Researchers of DZL shed some light on the various types of asthma: they analyzed lung collagen degradation and found a way to predict the course of an antibody therapy with omalizumab. The results have been published this month in the European Respiratory Journal.
Asthma is not one and same disease in every patient. It is many different diseases with similar symptoms in different patients. One important aim of DZL’s asthma research is to find endotypes – certain subgroups of patients that can be distinguished by the same underlying cellular mechanism. Finding these endotypes could improve the development of specific drugs that are exactly tailored to one patient’s needs.
The protein collagen is quite various as well. Its sub-forms are involved in forming skin, tendons, cartilage, ligaments, bones, blood vessels and internal organs. One of these collagen sub-forms – COL4A3 – occurs mainly in lungs, esophagus and kidneys. Researchers found earlier that COL4A3 is reduced in pulmonary tissue of asthmatics due to inflammation and disturbed remodeling processes.
The new DZL study aimed at improving knowledge on degradation of COL4A3 in the airways of asthmatics. Therefore DZL scientists used biomaterial samples of the ALLIANCE registry as well as an animal model. Furthermore the researchers analyzed, if it is possible to forecast the process of an asthma therapy by measuring the degradation products of COL4A3 in the blood. Actually, the scientists identified higher levels of C4Ma3 – a degradation product of COL4A3 – in the blood of adult asthmatics compared to healthy control subjects. They found a dependency on the degree of severity of asthma and the occurrence of exacerbations (phases of disease aggravation). In children, asthma and C4Ma3 blood levels were interdependent, too.
In order to study the mode of degradation of COL4A3, researchers switched to a mouse model. They obtained the same results in mice sensitized and challenged with ovalbumin or house dust mite: higher levels of C4Ma3 in the blood. Moreover, they measured higher levels of the enzyme mast cell chymase, which can degrade collagen. After inhalation of fulacimstat, an inhibitor of mast cell chymase, the degradation of COL4A3 decreased, but wasn’t completely suppressed. Thus, the DZL scientists assume that mast cell chymase is important for this process, although C4Ma3 can also accrue through a different degradation pathway.
In allergic asthma, specific antibodies play a central role. They are produced after contact with the respective allergen, bind to mast cells and trigger the typical symptoms. Therapeutically, this type of asthma can be treated with another antibody: e. g. omalizumab. Omalizumab captures allergen-specific antibodies and prevents mast cell activation.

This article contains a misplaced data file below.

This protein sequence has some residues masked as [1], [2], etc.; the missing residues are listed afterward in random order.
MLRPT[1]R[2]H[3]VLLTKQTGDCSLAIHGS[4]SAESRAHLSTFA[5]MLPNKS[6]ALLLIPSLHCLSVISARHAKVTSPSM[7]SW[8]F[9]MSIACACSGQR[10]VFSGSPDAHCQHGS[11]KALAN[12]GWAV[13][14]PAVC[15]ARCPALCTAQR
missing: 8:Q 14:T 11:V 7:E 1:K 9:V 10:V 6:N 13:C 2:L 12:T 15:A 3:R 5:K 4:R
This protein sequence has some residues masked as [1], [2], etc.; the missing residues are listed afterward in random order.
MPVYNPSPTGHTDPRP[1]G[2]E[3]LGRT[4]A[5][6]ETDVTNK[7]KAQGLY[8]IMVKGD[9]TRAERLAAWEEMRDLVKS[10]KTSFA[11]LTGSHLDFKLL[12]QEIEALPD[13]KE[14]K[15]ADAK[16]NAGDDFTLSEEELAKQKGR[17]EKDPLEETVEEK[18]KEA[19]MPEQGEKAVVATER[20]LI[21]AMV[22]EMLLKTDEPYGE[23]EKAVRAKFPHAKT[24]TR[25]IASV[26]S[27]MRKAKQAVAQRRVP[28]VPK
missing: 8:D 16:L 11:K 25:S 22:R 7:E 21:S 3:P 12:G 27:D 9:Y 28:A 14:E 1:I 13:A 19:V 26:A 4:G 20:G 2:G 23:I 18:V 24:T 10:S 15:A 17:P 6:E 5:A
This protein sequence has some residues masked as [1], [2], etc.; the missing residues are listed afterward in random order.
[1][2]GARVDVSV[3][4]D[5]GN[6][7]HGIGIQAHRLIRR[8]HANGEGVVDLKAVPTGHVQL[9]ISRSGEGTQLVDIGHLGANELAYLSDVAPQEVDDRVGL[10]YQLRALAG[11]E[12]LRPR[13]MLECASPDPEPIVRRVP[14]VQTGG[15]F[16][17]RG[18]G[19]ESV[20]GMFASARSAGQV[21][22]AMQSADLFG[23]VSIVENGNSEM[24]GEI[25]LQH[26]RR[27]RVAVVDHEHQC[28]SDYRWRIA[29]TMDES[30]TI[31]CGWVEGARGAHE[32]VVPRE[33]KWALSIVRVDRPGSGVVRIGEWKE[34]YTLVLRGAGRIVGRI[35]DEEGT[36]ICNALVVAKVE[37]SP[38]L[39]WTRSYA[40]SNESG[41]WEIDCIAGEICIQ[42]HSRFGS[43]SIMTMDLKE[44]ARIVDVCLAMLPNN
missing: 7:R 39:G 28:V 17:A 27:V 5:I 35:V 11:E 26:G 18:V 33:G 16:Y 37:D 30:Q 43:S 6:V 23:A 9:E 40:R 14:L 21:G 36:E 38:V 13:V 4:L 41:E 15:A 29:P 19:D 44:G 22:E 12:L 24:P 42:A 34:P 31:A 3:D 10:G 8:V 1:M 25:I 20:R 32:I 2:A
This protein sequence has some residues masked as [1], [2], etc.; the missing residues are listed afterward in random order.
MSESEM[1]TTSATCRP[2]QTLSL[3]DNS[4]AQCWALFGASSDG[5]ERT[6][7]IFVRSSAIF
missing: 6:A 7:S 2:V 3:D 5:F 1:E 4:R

The central clinical question of the study was: How does the blood concentration of C4Ma3 change when patients with acute asthma are treated with omalizumab? The DZL researchers identified two groups: individuals who benefited from therapy and reported an improvement of symptoms, and persons without any change of symptoms. Interestingly, both groups could be differentiated on the basis of the C4Ma3 level: There was a significant decrease in blood C4Ma3 concentration of asthmatics which benefited from therapy. For persons who didn’t benefit, the level of C4Ma3 didn’t decline. This means that a high initial C4Ma3 level can predict the success of omalizumab therapy.
“The remodeling processes in the asthmatic lung can provide an excellent biomarker,” says study leader Dr. Markus Weckmann from the University Medical Center Schleswig-Holstein (UKSH) in Lübeck. “In this particular case, mast cell enzyme activity and organ-specific collagen ideally come together, which allows for better assessment of efficacy of therapy, even before starting it.” In addition, the researchers have succeeded in discovering a previously unknown endotype. The asthma of these patients shares the same cellular mechanism.
20 patients have been included in the omalizumab study. To get more robust results, the study will be repeated with a larger number of study subjects.
Mechanism of collagen degradation in allergic asthma according to Weckmann et al., European Respiratory Journal 2021 [M]
Above: Lung epithelium with underlying collagen layer
This project is a collaboration of the DZL sites ARCN, BREATH and CPC-M as part of the ALLIANCE asthma registry, one of the central projects of the Disease Area Asthma & Allergies. ARCN partners involved were UKSH, LungenClinic Grosshansdorf and Research Center Borstel. The authors published their results this month in the European Respiratory Journal.